As I write this, it is roughly 10 years since I started the Akka project. I created Akka out of my own curiosity and need, scratching an itch to build better distributed systems on the JVM after years of being let down by EJBs, CORBA, and RMI. I knew that I was on to something good early on in the project but I could never imagine its incredible success and adoption—all the things people are using Akka for is quite mind-boggling and humbling. It’s been an incredible journey, through which I’ve learned so much and met so many amazing people, some that have become close friends.
Now, 10 years is a long time; but it all started long before that. When Carl Hewitt invented the Actor Model in the early 70s he was way ahead of his time. Through the concept of autonomous processes he called actors, he defined a computational model embracing non-determinism—assuming all communication being asynchronous. Non-determinism might sound like a bad thing but is actually what enables concurrency, which together with the concept of stable addresses to stateful isolated processes allows actors to be decoupled in both time and space, supporting distribution, mobility, and location transparency.
Today, the world has caught up with Hewitt’s visionary thinking; multi-core processors, cloud computing, mobile devices, and the internet of things is the norm. This has fundamentally changed our industry and the need for a solid foundation to model concurrent and distributed processes is greater than ever. I believe that the Actor Model provides the firm ground we so desperately need in order to build complex distributed systems that are up for the job of addressing today’s challenges—adhering to the Reactive principles of being responsive, resilient, and elastic. This is the reason I created Akka; to put the power of the Actor Model into the hands of the regular developer.
The Reactive principles that Akka stands on are not new but can be traced back to the ’70s and ’80s and the groundbreaking work by Jim Gray and Pat Helland on the Tandem System, and Joe Armstrong and Robert Virding on Erlang. However, as with Hewitt, these pioneers were ahead of their time, and it was not until the past 5-10 years that the technology industry at large was forced to rethink current best practices for enterprise system development and learned to apply the hard-won knowledge of the Reactive principles to today’s world of distributed systems and multicore architectures.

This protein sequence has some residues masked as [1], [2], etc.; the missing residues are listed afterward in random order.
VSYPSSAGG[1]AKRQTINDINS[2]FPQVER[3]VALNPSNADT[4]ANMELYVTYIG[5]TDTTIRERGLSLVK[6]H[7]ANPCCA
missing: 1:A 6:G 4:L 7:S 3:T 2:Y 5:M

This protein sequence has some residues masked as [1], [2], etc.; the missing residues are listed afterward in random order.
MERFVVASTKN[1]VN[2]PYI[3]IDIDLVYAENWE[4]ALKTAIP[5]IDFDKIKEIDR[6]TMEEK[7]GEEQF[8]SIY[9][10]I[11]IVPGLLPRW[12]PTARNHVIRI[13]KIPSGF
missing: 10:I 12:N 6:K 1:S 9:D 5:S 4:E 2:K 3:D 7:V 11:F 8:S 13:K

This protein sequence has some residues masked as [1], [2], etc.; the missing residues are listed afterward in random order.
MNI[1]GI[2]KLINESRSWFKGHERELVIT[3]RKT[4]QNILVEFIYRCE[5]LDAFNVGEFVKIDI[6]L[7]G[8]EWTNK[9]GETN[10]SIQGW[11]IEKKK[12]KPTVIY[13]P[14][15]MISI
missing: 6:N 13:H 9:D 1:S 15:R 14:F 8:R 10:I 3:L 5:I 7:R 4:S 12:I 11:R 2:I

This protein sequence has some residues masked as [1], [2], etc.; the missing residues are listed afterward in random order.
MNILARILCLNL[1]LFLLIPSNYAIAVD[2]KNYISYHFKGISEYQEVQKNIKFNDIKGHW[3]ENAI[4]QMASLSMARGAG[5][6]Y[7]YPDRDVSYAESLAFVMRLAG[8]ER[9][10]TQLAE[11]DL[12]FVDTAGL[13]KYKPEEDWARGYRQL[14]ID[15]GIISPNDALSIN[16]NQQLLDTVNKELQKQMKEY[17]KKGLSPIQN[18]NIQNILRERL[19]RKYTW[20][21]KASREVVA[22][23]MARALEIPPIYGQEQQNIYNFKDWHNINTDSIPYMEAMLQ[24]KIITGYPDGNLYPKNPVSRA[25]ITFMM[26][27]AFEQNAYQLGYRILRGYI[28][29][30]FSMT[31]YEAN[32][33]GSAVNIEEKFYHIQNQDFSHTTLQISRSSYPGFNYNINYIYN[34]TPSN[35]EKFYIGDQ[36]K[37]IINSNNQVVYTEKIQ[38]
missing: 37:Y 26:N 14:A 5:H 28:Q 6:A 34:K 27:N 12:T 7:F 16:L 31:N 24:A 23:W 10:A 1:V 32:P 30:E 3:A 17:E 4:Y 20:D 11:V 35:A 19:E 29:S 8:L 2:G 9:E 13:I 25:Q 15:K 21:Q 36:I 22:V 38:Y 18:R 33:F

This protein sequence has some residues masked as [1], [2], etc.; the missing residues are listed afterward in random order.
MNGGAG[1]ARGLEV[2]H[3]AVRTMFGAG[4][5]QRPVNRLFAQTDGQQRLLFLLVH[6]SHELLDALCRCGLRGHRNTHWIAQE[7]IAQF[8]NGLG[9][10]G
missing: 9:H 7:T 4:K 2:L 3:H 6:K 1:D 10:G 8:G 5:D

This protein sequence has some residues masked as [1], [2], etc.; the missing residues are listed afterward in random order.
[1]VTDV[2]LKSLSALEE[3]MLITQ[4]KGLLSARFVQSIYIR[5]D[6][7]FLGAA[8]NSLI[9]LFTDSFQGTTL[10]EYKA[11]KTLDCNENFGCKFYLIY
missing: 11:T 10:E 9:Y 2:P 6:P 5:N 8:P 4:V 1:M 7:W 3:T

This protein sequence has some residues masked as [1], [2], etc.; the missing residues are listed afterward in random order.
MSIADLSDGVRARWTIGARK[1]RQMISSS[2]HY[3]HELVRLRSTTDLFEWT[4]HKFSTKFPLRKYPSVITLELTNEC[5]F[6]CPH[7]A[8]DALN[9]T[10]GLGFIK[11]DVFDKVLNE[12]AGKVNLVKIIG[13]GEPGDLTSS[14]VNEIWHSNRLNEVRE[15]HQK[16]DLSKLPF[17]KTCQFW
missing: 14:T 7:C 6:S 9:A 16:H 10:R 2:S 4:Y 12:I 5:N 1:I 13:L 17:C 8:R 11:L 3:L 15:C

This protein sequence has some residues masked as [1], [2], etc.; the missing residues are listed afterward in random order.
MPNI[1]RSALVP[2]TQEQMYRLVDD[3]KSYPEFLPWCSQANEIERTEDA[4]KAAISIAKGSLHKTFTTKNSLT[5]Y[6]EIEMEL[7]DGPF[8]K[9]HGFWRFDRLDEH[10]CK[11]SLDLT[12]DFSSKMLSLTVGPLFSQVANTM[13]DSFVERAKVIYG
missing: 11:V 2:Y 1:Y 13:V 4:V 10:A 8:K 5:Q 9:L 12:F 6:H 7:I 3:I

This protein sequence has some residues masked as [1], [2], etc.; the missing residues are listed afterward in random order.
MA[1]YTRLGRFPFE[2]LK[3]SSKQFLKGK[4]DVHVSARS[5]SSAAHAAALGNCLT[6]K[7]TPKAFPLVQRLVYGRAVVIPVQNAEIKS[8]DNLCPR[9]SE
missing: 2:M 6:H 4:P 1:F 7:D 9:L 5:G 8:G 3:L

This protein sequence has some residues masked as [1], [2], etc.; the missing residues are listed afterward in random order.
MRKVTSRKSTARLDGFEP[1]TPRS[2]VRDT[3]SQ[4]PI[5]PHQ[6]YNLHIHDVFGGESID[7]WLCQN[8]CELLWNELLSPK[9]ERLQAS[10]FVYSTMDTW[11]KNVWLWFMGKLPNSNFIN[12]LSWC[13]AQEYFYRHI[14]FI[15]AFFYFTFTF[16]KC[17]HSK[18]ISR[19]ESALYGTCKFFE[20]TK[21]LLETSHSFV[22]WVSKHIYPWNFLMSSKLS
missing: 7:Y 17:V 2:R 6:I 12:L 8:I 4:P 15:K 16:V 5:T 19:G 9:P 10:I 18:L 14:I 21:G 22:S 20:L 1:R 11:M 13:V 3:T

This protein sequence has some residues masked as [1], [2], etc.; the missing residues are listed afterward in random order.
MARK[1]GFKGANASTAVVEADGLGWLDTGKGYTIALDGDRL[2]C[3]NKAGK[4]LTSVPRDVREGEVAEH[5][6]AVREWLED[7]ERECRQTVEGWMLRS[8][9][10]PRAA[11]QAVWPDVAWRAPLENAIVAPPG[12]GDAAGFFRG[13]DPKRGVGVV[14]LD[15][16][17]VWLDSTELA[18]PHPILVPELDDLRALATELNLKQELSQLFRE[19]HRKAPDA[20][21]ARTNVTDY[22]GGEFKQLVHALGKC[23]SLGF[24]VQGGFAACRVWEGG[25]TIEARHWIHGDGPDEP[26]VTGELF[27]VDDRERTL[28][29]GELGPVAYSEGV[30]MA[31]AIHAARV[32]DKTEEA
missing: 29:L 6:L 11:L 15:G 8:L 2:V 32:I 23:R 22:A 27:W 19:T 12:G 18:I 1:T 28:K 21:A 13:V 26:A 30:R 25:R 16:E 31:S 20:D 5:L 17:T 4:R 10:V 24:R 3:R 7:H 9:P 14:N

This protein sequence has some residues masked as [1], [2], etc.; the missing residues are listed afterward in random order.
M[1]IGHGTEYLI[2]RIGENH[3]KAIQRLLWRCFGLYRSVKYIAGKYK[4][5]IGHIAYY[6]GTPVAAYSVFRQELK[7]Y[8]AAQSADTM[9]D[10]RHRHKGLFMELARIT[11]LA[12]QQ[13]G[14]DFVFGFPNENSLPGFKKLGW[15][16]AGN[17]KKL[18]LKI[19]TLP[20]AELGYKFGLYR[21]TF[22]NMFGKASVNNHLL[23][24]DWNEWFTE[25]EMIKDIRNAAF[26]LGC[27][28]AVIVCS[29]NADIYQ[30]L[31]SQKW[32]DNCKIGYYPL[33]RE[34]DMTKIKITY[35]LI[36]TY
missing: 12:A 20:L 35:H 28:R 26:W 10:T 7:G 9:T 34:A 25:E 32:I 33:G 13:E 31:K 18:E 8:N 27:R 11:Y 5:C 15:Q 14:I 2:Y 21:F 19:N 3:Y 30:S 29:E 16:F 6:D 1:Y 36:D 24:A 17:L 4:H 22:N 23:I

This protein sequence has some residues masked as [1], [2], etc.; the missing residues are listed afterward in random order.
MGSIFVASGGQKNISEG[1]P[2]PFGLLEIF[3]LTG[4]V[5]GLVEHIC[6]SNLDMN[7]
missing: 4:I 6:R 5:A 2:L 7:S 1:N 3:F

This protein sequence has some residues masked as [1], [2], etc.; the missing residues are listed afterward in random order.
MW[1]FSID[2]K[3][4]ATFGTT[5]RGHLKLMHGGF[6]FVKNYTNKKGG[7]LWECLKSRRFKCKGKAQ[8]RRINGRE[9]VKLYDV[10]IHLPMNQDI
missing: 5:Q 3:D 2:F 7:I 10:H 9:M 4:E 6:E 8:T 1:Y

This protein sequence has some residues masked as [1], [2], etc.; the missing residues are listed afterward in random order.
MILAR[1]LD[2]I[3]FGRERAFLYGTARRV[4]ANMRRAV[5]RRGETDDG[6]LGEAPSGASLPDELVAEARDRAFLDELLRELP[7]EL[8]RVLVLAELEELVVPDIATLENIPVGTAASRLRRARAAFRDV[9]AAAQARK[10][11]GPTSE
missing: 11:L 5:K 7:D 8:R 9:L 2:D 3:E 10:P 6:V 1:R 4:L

While it’s clear that Akka stands firmly on the shoulders of giants, I do believe that we have pushed the envelope in some areas ourselves—sometimes through the adoption of, and productive collaboration with, current research in distributed systems. Examples include:
Akka Typed (bringing type-safety to actors)
Akka Persistence (enterprise-grade implementation of event sourcing and CQRS, that has helped popularize the concepts)
Akka Streams (type-safe high-throughput low-latency streaming, work that also lead to the creation of the Reactive Streams specification and JDK Flow API)
Akka Multi-DC (a unique and pragmatic blend of strong and eventual consistency for cross-datacenter CRDT-based event log replication)
Alpakka (reactive stream-native integration library)
How we improved on the Erlang failure management story by adding mandatory parental supervision (while still allowing actors to ‘watch’ each other’s health cross-hierarchy).
Of course, along the way we have also tried a bunch of ideas that turned out less than good: Transactors (bridging STM and actors), Typed Actors (an OO-style proxy-based actor, not to be confused with Akka Typed above), Agents, !! & !!! (look those up :-)), durable actor mailboxes (backed by BookKeeper) , and ZooKeeper-based clustering comes to mind.
It’s been a fun ride. I’m deeply grateful for so many things, but if I would pick one single thing, it would be our incredible community—Akka would be nothing without its passionate, helpful, and generous community. Looking forward to where the next 10 years will take us. Happy hAkking!
Before you go, check out this 10-Year Akkaversary Magazine—a commemorative guide of white papers, blog posts, and articles that have shaped the Akka journey. It’s a collector’s edition of hand-picked content from Akka thought leaders, experts, and contributors that you will not want to miss.